I recently had these boots resoled and reheeled (a dying art in a world of fast fashion), and as part of my commitment to make/mend/thrift, I felt these boots encapsulated a lot of those values as well as some other, nonsartorial, things.
I’m pretty sure my mother bought these Robert Clergerie boots for me at Bergdorf Goodman in 1995/1996. I remember that the ladyfriend and I were still maintaining separate apartments and more importantly, separate finances.
For years my mother and I have had a semi-annual date to go shopping in New York, a tradition that has lasted into the almost 11 years I’ve been in Hamilton. On each of these trips, my mother buys something for me. My receptivity to this has varied over the years. There was a time when I didn’t want her to buy me anything because I thought it undermined my independence and sense of adulthood; there was a time when it made me anxious because I knew she’d feel the day was a failure if I didn’t have something to show for it; there was the passive-aggressive phase when I tried to maximize my haul. Over the past twenty or so years, I’ve come to a more nuanced understanding of this dynamic.
When I played show-and-tell with the ladyfriend the evening after that shopping trip, I was taken aback by her outright indignation over the cost of the boots. She didn’t have to buy them, why should she have any objection? Her thought was that I didn’t need the boots; I needed the money. Neither of us at the time fully understood what was at play here between my mother, shopping, and me.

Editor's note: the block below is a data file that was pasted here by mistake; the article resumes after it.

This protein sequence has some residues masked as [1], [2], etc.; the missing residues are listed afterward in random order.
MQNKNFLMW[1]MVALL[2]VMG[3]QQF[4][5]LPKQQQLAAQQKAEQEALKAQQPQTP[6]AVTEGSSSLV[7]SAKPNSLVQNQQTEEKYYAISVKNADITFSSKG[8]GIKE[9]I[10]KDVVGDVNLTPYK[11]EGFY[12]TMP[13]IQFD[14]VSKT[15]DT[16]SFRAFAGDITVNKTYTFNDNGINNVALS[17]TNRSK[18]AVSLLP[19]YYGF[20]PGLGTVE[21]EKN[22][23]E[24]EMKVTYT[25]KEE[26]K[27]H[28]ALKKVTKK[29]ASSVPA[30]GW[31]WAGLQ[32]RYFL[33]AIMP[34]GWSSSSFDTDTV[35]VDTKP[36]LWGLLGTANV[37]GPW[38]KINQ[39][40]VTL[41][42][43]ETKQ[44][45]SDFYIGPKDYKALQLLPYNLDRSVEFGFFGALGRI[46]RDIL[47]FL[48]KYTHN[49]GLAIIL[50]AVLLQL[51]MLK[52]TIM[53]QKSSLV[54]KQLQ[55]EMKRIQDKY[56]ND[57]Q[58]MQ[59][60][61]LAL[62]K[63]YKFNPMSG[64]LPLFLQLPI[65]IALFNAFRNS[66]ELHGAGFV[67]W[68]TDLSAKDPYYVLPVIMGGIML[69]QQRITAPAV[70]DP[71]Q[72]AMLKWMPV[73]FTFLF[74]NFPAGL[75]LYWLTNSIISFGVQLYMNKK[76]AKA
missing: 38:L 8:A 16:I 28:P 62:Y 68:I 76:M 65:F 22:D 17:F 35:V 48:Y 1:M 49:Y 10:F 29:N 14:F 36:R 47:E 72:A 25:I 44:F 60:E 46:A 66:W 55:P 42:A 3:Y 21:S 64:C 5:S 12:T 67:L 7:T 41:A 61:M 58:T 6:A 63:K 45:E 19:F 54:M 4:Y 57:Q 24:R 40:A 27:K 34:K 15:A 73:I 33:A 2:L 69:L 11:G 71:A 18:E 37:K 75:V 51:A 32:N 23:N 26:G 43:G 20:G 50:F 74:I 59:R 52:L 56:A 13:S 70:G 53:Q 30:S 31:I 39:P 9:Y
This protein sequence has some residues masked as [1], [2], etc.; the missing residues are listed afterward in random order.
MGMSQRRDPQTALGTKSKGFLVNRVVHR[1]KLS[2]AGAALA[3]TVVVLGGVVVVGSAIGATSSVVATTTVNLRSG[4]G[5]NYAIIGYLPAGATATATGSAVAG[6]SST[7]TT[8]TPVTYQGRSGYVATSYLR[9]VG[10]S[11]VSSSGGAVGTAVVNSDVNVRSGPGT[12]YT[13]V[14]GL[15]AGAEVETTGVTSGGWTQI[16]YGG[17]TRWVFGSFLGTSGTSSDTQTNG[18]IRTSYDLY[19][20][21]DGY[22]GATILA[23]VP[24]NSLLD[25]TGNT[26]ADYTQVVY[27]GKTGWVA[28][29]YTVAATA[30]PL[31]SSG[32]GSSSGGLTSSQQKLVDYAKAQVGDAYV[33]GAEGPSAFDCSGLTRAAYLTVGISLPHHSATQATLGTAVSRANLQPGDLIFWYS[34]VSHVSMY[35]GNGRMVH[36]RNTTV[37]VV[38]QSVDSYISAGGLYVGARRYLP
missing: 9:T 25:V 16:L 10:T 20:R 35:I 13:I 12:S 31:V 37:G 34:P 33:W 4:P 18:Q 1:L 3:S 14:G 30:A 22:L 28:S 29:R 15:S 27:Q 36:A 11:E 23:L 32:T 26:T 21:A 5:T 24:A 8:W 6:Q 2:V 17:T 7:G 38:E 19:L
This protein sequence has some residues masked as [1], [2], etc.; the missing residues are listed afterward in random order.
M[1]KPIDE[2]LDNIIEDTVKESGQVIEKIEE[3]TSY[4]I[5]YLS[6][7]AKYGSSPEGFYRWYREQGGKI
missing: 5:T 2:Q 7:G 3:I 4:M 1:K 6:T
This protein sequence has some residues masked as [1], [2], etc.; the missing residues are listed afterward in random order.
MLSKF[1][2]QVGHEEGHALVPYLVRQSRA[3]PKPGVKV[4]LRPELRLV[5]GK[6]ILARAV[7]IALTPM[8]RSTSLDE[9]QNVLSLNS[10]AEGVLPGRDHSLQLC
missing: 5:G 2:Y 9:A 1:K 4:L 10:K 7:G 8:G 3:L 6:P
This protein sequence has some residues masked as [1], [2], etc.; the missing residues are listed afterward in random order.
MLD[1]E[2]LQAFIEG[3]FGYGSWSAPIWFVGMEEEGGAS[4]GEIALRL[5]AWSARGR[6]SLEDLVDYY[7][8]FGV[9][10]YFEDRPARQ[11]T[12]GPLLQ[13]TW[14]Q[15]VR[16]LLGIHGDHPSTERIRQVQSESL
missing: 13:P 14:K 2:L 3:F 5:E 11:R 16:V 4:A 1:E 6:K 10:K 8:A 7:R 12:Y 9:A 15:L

I was defensive. Stuck uncomfortably between my mother and my ladyfriend, I was also surprised at how pissed she was. Didn’t she understand that that was not how it worked? Couldn’t she appreciate how well these $500 (yes, in 1995/96) boots would wear? Didn’t she understand that a lot of this had more to do with communicating affection than amassing physical objects? (Okay, I might not have understood that then myself.)
Nonetheless, the boots stayed (I don’t think returning them occurred to me, even if that’d been an option), and they’ve endured. There have been years where they were worn infrequently, and I may have thought about letting them go once or twice, but something has always made me keep them. Maybe it was due to the ladyfriend’s initial objection; I didn’t want them to turn into the impulse purchase she had characterized them to be. (This is not to say other items didn’t fall into that category…)
I got them resoled and reheeled and found they have an important place not only in my wardrobe but also in my life. The ladyfriend acknowledges now that they’re a well-made pair of boots worth the cost (while still rightfully maintaining the fact that I could’ve really used the cash). They represent how the ladyfriend and I have learned to communicate and have moved our values and ideas of how things should be closer to one another.
Oh, she was mad back then; she will sometimes mention it when she sees the boots, but then she adds, “Well, you’ve gotten your money’s worth out of them.”
I’m not saying that $500 in cash wouldn’t have been more helpful at the time, but these boots have certainly earned their keep; not only are they still viable and stylish, they gave me an opportunity to understand a lot of things beyond footwear.